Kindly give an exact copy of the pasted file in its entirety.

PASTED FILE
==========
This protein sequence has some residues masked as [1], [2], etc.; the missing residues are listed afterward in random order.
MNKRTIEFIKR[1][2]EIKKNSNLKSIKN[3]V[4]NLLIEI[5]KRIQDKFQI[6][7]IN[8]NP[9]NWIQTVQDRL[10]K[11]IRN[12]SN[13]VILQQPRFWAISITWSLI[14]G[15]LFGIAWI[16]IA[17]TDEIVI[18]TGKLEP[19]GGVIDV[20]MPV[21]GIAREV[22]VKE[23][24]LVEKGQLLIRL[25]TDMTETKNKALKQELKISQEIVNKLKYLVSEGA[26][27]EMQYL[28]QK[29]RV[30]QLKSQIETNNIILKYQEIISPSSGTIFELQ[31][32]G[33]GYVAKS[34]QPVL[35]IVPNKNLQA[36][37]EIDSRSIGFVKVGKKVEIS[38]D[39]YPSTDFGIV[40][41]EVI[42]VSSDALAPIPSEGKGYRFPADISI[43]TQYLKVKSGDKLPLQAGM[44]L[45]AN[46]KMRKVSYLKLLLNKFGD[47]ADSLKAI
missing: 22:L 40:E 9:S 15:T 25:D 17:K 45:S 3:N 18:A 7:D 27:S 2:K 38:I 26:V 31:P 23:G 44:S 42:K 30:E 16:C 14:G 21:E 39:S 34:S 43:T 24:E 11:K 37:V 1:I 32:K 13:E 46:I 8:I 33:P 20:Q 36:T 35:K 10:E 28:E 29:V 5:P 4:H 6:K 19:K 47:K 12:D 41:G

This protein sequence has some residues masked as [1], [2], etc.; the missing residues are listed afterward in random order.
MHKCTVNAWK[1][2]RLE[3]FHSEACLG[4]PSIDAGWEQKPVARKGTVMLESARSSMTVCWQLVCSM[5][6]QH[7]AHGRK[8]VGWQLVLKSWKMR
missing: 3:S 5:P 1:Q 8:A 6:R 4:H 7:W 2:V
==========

This protein sequence has some residues masked as [1], [2], etc.; the missing residues are listed afterward in random order.
MNKRTIEFIKR[1][2]EIKKNSNLKSIKN[3]V[4]NLLIEI[5]KRIQDKFQI[6][7]IN[8]NP[9]NWIQTVQDRL[10]K[11]IRN[12]SN[13]VILQQPRFWAISITWSLI[14]G[15]LFGIAWI[16]IA[17]TDEIVI[18]TGKLEP[19]GGVIDV[20]MPV[21]GIAREV[22]VKE[23][24]LVEKGQLLIRL[25]TDMTETKNKALKQELKISQEIVNKLKYLVSEGA[26][27]EMQYL[28]QK[29]RV[30]QLKSQIETNNIILKYQEIISPSSGTIFELQ[31][32]G[33]GYVAKS[34]QPVL[35]IVPNKNLQA[36][37]EIDSRSIGFVKVGKKVEIS[38]D[39]YPSTDFGIV[40][41]EVI[42]VSSDALAPIPSEGKGYRFPADISI[43]TQYLKVKSGDKLPLQAGM[44]L[45]AN[46]KMRKVSYLKLLLNKFGD[47]ADSLKAI
missing: 22:L 40:E 9:S 15:T 25:D 17:K 45:S 3:N 18:A 7:D 27:S 2:K 38:I 26:V 31:P 23:G 44:S 42:K 30:E 16:C 14:G 21:E 39:S 34:S 43:T 24:E 11:K 37:V 1:I 32:K 13:E 46:I 8:I 33:P 20:Q 36:T 35:K 10:E 28:E 29:V 5:P 4:H 6:K 19:K 47:K 12:D 41:G

This protein sequence has some residues masked as [1], [2], etc.; the missing residues are listed afterward in random order.
MHKCTVNAWK[1][2]RLE[3]FHSEACLG[4]PSIDAGWEQKPVARKGTVMLESARSSMTVCWQLVCSM[5][6]QH[7]AHGRK[8]VGWQLVLKSWKMR
missing: 3:S 5:P 1:Q 8:A 6:R 4:H 7:W 2:V